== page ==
All Risk Is Local
In addition to its enterprise risk efforts, The Bank of New York has taken steps to ensure that each business unit within the firm has a risk-aware mindset. The bank looks at each line of business as an individual unit in terms of risk, forming infrastructure teams within each. Thus, each business has a "CEO" with a cross-functional risk management team, involving staff from risk, technology, compliance, legal, finance and support functions. "They're meant to be problem-solvers," BoNY's Gibbons says.
Drawing upon domain-specific knowledge, the risk team can stay alert to situations in which "we're embarking on something above our risk threshold or if it's a new risk that we've never undertaken," Gibbons explains. For example, if the manager of a trading operation wants to offer a new product, the trading risk group would determine the impact of the product from several perspectives. "What are the risks? The compliance issues? Is it suitable for the customers? What's the market risk that it's going to consume? How are we going to hedge it?" Gibbons says.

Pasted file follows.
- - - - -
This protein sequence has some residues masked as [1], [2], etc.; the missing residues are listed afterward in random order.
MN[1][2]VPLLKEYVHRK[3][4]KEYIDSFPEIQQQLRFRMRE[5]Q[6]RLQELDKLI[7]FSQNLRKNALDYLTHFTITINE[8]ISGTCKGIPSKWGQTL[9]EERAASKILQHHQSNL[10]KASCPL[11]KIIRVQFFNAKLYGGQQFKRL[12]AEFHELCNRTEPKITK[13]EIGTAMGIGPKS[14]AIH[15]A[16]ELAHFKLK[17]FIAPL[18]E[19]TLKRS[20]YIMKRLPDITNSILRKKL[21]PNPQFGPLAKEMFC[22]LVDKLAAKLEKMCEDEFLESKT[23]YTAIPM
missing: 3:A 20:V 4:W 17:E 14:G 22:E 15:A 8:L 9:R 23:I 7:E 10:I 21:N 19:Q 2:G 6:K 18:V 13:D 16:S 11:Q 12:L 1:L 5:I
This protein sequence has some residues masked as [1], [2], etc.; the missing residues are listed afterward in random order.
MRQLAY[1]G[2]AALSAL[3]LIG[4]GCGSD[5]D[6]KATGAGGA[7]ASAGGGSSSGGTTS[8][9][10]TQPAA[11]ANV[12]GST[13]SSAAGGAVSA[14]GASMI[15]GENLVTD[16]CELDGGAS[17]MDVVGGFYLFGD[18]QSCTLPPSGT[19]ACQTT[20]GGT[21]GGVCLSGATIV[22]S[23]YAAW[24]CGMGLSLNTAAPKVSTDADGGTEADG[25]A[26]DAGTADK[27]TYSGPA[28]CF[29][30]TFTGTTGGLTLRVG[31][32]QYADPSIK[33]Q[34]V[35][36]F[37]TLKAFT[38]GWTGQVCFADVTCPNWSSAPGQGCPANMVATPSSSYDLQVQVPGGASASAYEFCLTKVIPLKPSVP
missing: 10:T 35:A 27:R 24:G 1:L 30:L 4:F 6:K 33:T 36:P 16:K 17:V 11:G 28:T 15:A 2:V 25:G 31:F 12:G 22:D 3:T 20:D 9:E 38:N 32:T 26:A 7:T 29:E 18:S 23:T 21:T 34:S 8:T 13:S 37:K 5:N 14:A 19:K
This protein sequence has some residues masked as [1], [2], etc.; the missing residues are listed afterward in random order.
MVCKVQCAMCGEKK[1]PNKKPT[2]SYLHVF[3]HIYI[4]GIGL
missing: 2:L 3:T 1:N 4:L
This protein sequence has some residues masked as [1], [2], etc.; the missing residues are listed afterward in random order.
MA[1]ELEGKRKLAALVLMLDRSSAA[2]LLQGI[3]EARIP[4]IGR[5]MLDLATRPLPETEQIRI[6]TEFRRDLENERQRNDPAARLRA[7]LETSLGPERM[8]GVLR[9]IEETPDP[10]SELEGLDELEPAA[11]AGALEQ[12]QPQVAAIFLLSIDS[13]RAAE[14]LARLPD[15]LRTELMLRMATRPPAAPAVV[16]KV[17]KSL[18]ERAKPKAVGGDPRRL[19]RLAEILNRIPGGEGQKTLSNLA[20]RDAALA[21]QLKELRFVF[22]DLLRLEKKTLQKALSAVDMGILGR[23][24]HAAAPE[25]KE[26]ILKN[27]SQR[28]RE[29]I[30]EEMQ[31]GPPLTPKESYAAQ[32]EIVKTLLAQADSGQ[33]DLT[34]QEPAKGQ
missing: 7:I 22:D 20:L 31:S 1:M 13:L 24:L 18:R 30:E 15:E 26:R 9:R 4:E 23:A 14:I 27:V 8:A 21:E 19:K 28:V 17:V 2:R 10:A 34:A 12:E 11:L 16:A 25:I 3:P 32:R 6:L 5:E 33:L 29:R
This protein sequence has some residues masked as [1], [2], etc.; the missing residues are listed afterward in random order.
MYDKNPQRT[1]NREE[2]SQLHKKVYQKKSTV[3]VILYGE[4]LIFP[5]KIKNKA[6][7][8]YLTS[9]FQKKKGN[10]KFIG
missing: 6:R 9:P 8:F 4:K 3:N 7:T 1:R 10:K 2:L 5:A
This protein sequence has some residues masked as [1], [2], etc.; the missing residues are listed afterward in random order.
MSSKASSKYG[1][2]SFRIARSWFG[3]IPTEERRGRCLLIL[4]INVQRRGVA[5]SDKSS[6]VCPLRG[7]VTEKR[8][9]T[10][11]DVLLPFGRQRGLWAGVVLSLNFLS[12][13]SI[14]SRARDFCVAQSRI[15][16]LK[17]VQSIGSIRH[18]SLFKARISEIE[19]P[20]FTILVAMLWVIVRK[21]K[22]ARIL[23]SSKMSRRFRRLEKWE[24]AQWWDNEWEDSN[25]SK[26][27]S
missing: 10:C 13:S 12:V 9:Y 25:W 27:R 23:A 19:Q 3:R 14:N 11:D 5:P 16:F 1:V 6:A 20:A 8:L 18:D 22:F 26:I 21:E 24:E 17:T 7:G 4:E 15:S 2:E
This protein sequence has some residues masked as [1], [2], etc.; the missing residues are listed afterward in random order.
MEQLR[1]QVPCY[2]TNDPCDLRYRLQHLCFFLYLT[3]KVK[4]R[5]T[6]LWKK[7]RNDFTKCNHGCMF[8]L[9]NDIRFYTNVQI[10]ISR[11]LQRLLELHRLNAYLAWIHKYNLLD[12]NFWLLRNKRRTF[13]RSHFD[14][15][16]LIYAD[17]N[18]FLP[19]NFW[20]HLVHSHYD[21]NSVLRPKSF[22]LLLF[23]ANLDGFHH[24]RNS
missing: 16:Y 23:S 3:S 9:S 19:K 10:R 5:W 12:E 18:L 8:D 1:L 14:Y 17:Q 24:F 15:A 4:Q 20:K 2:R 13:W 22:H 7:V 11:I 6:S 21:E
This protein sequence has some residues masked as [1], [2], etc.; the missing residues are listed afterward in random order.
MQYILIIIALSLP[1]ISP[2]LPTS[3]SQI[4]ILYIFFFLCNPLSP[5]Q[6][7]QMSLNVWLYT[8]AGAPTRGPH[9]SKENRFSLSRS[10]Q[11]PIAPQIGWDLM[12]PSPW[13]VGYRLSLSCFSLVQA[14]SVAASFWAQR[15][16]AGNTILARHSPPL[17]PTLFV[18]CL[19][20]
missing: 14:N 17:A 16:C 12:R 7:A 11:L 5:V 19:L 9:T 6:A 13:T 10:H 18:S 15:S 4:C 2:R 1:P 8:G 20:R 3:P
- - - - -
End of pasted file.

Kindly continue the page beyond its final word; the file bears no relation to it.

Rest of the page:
Looking ahead, the data needs are expected to skyrocket as the bank discovers new ways to achieve competitive advantage through superior risk management. "Once you start reporting on something and analyzing something, you want to do it more and more, and so the demands on it just go up," Gibbons asserts.
But the long-term benefits are pretty significant, he notes. "Reducing the volatility of your earnings and optimizing your returns - those are long-term shareholder benefits," Gibbons says. "Even short term, it's knowing where to attack your portfolio where you're not getting the adequate return on your equity," he adds. "It's not easily measured, but there's definitely return on investment."
- Page 1: Reflections on Risk
- Page 2: Risk Factors
- Page 3: Pinning Down Operational Risk
- Page 5: XBRL Moves Toward Adoption